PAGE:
The recent brouhaha over the ESPN sport anchor who said it was “hilarious” to watch two cyclists getting sideswiped by a car on stage 9 of the Tour de France brings into sharp focus whether some motorists view cyclists as fair game.
Cyclists don’t pay for roads, goes the belief (a mistaken one) so shouldn’t be on roads. Should there be a choice between hitting a tree or hitting a cyclist, some drivers may instinctively opt for hitting the cyclist. That’s certainly what happened in the Tour de France.
iPayRoadTax.com is specific to the UK. Our roads are paid for by income tax and council tax, not ‘road tax’, a tax that was abolished in 1937. The tax we have now is Vehicle Excise Duty, a tax on emissions, not payment for use of the road. In America, roads are mostly paid for by property tax, with a tiny and declining bit from fuel tax.
The ESPN anchor, host of ‘Around the horn,’ twittered that he found it funny to watch two cyclists nearly die. The messages were a follow-up to what was said on his TV show:
“We don’t want bikes on the road with us when we’re going to work…”
Yesterday on Bicycling.com, BikeSnobNYC said: “Whether it’s your commute, your training ride, or the Tour de France, too many people in America think if you get hit by a car on your bike then you got what’s coming to you.”
Also yesterday, the Boulder Report’s Joe Lindsey, wrote: “What really galls me, and most people, is the insinuation that hitting people on bikes with a car, in any circumstance, is funny. That’s tantamount to saying it’s OK.”
A day later and a letter to the Houston News by a reader calling himself Blake Brown shows that some motorists clearly have road ownership issues, and this leads them to view cyclists as lesser road users, road users who are “freeloading” and who should therefore not be surprised if they get slammed into should there be a choice between a large obstacle up ahead and a squishy one.
“This is to all the bicycle riders out there who think they have the right to ride on any road – you really do not, except at your own risk.
“I have had people who ride tell me that they pay tax dollars, too, for that road, therefore they should be able to use it. That is wrong. What you (and I) and everybody else pay for is a driving surface – for automobiles.”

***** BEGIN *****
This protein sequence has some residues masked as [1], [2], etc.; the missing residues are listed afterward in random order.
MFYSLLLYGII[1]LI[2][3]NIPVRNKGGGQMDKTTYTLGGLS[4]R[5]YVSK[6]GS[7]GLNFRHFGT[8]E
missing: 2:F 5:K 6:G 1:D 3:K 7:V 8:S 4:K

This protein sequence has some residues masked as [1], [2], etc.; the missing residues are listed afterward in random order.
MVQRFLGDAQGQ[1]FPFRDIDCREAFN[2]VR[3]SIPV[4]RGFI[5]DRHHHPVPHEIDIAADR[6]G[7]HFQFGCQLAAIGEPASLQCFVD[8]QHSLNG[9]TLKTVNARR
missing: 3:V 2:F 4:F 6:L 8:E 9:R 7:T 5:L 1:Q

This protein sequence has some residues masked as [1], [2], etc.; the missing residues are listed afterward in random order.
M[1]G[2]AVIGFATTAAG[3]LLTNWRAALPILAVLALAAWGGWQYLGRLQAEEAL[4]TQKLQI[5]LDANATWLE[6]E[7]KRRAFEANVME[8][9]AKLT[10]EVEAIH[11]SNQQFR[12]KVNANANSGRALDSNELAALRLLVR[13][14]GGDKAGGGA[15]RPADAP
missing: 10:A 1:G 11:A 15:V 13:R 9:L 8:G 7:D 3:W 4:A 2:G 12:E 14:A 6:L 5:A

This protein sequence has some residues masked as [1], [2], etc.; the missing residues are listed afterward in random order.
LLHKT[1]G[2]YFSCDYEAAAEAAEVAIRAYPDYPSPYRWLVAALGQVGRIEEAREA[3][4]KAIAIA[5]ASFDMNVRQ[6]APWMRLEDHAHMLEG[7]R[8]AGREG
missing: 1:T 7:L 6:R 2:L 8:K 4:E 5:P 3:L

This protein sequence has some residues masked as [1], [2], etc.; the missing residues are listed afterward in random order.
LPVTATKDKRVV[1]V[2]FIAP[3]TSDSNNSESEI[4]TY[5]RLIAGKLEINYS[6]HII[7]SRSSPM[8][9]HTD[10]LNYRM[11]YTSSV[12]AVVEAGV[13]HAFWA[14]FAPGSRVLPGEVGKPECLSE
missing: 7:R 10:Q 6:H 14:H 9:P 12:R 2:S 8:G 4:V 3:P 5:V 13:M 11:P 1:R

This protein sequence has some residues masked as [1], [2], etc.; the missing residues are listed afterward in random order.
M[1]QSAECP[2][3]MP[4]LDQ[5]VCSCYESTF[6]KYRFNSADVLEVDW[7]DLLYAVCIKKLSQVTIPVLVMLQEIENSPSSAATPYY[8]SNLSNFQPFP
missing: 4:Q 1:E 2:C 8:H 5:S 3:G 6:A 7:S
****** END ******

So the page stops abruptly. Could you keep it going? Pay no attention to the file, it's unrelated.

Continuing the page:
He then goes on to articulate what many cyclists have long assumed…
“If it is a choice between hitting a car or hitting a cyclist, the cyclist is gonna be hurting – for several reasons. First, they should not have been using a road with no shoulder; second, the auto may contain a family, and it is better to harm one person than a family; and lastly, to be frank, hitting a cyclist will do way less harm to my truck, and that is a good thing. I don’t have the money for a new truck, but I can limp by with a few dings – you might not.”
In Brown’s world – a worldview shared by way too many motorists, on both sides of the Atlantic – cyclists should not be on roads, period/fullstop.
“Keep to dedicated bicycle paths – that is what they were intended for – not roads,” he wrote.
The disregard for the road rights of cyclists – or perhaps the ignorance we have any at all – can be witnessed daily, sometimes at close quarters. Some motorists think nothing of squeezing in front of cyclists at build-outs, hence the need for (rare) signs such as the one above. Others, on country lanes, will barrel towards you at full speed as though you’re not there, not flesh and blood: get out of the way, or get hit.
What are motorists thinking when they do this? Are they not thinking at all? Or do they genuinely believe cyclists are lesser beings? If so, at least part of this mindset is possibly due to the entitlement complex, the belief that motorists, and only motorists, pay for roads.
iPayRoadTax.com is an ironically-named campaign supporting the road rights of cyclists. The message that cyclists have equal rights on the roads is carried on iPayRoadTax t-shirts and jerseys.